A bot is a type of ASP.NET Core web application. If you look at the ASP.NET fundamentals, you'll see similar code in files such as Program.cs and Startup.cs. These files are required for all web apps and are not bot specific.

Bot logic

The main bot logic is defined in the EchoWithCounterBot class that derives from the IBot interface. IBot defines a single method OnTurnAsync. Your application must implement this method. OnTurnAsync has turnContext that provides information about the incoming activity. The incoming activity corresponds to the inbound HTTP request. Activities can be of various types, so we first check to see if your bot has received a message. If it is a message, we get the conversation state from the turn context, increment the turn counter, and then persist the new turn counter value into the conversation state. And then send a message back to the user using SendActivityAsync call. The outgoing activity corresponds to the outbound HTTP request.

public async Task OnTurnAsync(ITurnContext turnContext, CancellationToken cancellationToken = default(CancellationToken))
    if (turnContext.Activity.Type == ActivityTypes.Message)
        // Get the conversation state from the turn context.
        var oldState = await _accessors.CounterState.GetAsync(turnContext, () => new CounterState());

        // Bump the turn count for this conversation.
        var newState = new CounterState { TurnCount = oldState.TurnCount + 1 };

        // Set the property using the accessor.
        await _accessors.CounterState.SetAsync(turnContext, newState);

        // Save the new turn count into the conversation state.
        await _accessors.ConversationState.SaveChangesAsync(turnContext);

        // Echo back to the user whatever they typed.
        var responseMessage = $"Turn {newState.TurnCount}: You sent '{turnContext.Activity.Text}'\n";
        await turnContext.SendActivityAsync(responseMessage);
        await turnContext.SendActivityAsync($"{turnContext.Activity.Type} event detected");

Set up services

The ConfigureServices method in the startup.cs file loads the connected services from .bot file, catches any errors that occur during a conversation turn and logs them, sets up your credential provider and creates a conversation state object to store conversation data in memory.

services.AddBot<EchoWithCounterBot>(options =>
    // Creates a logger for the application to use.
    ILogger logger = _loggerFactory.CreateLogger<EchoWithCounterBot>();

    var secretKey = Configuration.GetSection("botFileSecret")?.Value;
    var botFilePath = Configuration.GetSection("botFilePath")?.Value;

    // Loads .bot configuration file and adds a singleton that your Bot can access through dependency injection.
    BotConfiguration botConfig = null;
        botConfig = BotConfiguration.Load(botFilePath ?? @".\", secretKey);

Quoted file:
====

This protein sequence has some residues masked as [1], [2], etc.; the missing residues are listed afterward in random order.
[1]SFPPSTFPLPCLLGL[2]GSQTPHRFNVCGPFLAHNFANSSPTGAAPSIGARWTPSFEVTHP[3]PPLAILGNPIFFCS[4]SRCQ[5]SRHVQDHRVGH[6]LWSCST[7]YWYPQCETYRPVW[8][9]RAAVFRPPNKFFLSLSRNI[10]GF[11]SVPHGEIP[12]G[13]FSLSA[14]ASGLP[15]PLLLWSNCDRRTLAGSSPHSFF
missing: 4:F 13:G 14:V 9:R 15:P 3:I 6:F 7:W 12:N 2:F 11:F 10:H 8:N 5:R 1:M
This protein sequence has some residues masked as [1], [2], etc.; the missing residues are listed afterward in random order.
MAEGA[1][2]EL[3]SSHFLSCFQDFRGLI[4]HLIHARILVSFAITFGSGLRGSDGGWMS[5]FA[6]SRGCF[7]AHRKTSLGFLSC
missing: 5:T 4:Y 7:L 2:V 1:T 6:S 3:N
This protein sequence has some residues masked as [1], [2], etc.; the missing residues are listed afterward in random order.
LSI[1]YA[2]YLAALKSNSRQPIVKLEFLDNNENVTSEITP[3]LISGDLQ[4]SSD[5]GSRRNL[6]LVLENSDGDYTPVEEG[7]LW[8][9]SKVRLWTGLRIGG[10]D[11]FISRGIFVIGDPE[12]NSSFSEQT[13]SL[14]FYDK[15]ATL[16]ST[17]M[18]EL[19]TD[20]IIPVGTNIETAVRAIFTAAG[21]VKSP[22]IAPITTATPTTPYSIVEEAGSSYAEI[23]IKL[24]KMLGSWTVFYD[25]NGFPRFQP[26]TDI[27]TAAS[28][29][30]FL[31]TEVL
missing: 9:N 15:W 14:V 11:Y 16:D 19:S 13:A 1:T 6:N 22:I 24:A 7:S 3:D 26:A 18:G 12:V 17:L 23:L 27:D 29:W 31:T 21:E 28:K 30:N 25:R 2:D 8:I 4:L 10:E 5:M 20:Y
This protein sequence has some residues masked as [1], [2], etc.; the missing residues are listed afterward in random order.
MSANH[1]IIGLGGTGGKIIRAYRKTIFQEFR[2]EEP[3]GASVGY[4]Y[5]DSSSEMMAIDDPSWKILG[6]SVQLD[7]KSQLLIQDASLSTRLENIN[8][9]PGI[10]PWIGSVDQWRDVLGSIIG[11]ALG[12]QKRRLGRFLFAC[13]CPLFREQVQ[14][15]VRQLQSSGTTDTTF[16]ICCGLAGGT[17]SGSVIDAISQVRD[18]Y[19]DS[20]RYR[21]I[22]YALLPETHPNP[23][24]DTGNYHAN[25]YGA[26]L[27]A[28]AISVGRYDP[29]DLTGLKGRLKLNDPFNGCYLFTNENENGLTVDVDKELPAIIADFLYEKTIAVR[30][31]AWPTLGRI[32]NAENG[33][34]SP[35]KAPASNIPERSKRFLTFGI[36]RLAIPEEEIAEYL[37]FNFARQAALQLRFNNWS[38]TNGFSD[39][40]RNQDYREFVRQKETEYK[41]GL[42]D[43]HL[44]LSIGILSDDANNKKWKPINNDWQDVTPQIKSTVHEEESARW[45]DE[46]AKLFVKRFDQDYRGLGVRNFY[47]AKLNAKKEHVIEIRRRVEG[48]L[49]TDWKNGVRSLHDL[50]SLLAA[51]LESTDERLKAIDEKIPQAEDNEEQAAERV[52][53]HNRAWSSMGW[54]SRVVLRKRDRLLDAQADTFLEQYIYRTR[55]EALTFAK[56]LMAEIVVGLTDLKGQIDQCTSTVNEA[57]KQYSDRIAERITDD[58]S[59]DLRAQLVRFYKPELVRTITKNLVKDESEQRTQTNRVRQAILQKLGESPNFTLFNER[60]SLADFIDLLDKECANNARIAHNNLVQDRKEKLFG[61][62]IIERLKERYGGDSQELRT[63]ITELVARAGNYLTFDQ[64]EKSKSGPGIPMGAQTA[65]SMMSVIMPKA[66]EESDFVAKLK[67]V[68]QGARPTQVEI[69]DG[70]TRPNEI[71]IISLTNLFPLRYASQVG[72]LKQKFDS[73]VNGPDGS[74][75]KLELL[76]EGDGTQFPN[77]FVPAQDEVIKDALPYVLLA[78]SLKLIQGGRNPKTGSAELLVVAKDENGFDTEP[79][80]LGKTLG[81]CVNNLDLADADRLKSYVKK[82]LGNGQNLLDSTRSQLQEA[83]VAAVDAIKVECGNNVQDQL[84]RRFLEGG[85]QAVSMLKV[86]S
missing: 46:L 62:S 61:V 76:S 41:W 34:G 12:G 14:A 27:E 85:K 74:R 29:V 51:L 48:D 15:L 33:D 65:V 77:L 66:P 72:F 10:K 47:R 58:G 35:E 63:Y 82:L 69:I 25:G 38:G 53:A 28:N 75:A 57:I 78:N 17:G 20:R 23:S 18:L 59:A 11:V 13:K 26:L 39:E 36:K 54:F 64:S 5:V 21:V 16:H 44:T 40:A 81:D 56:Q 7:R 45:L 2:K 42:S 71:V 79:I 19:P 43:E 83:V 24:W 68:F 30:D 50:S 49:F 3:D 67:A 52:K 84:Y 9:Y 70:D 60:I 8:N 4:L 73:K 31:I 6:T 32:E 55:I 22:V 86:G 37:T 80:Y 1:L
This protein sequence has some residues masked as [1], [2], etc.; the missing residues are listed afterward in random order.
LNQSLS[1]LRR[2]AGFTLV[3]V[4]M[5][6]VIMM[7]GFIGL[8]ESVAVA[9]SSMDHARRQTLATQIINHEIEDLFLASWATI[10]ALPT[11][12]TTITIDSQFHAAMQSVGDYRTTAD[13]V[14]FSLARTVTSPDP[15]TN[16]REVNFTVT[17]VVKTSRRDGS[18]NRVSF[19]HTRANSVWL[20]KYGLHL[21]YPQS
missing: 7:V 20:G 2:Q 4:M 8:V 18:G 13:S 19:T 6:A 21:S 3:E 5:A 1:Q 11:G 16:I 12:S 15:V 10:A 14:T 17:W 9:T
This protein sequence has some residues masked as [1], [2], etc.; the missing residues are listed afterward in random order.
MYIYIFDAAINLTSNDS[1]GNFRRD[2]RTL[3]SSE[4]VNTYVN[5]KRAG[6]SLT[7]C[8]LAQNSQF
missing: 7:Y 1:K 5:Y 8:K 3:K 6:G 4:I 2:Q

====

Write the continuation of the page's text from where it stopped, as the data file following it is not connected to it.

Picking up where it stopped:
services.AddSingleton(sp => botConfig);

    // Retrieve current endpoint.
    var environment = _isProduction ? "production" : "development";
    var service = botConfig.Services.Where(s => s.Type == "endpoint" && s.Name == environment).FirstOrDefault();
    if (!(service is EndpointService endpointService))
        throw new InvalidOperationException($"The .bot file does not contain an endpoint with name '{environment}'.");

    options.CredentialProvider = new SimpleCredentialProvider(endpointService.AppId, endpointService.AppPassword);

    // Catches any errors that occur during a conversation turn and logs them.
    options.OnTurnError = async (context, exception) =>
        logger.LogError($"Exception caught : {exception}");
        await context.SendActivityAsync("Sorry, it looks like something went wrong.");

    // The Memory Storage used here is for local bot debugging only. When the bot
    // is restarted, everything stored in memory will be gone.
    IStorage dataStore = new MemoryStorage();

    // ...

    // Create Conversation State object.
    // The Conversation State object is where we persist anything at the conversation-scope.
    var conversationState = new ConversationState(dataStore);


The ConfigureServices method also creates and registers EchoBotAccessors that are defined in the EchoBotStateAccessors.cs file and are passed into the public EchoWithCounterBot constructor using dependency injection framework in ASP.NET Core.

// Accessors created here are passed into the IBot-derived class on every turn.
services.AddSingleton<EchoBotAccessors>(sp =>
    var options = sp.GetRequiredService<IOptions<BotFrameworkOptions>>().Value;
    // ...
    var conversationState = options.State.OfType<ConversationState>().FirstOrDefault();
    // ...

    // Create the custom state accessor.
    // State accessors enable other components to read and write individual properties of state.
    var accessors = new EchoBotAccessors(conversationState)
        CounterState = conversationState.CreateProperty<CounterState>(EchoBotAccessors.CounterStateName),

    return accessors;

The Configure method finishes the configuration of your app by specifying that the app use the Bot Framework and a few other files. All bots using the Bot Framework will need that configuration call. ConfigureServices and Configure are called by the runtime when the app starts.

Manage state

This file contains a simple class that our bot uses to maintain the current state. It contains only an int that we use to increment your the counter.

public class CounterState
    public int TurnCount { get; set; } = 0;

Accessor class

The EchoBotAccessors class is created as a singleton in the Startup class and passed into the IBot derived class. In this case, public class EchoWithCounterBot : IBot. The bot uses the accessor to persist conversation data. The constructor of EchoBotAccessors is passed in a conversation object that is created in the Startup.cs file.

public class EchoBotAccessors
    public EchoBotAccessors(ConversationState conversationState)
        ConversationState = conversationState ?? throw new ArgumentNullException(nameof(conversationState));

    public static string CounterStateName { get; } = $"{nameof(EchoBotAccessors)}.CounterState";

    public IStatePropertyAccessor<CounterState> CounterState { get; set; }

    public ConversationState ConversationState { get; }

The bot file

The .bot file contains information, including the endpoint, app ID, and password, and references to services that are used by the bot. This file gets created for you when you start building a bot from a template, but you can create your own through the emulator or other tools. You can specify the .bot file to use when testing your bot with the emulator.

    "name": "echobot-with-counter",
    "services": [
            "type": "endpoint",
            "name": "development",
            "endpoint": "http://localhost:3978/api/messages",
            "appId": "",
            "appPassword": "",
            "id": "1"
    "padlock": "",
    "version": "2.0"

Additional resources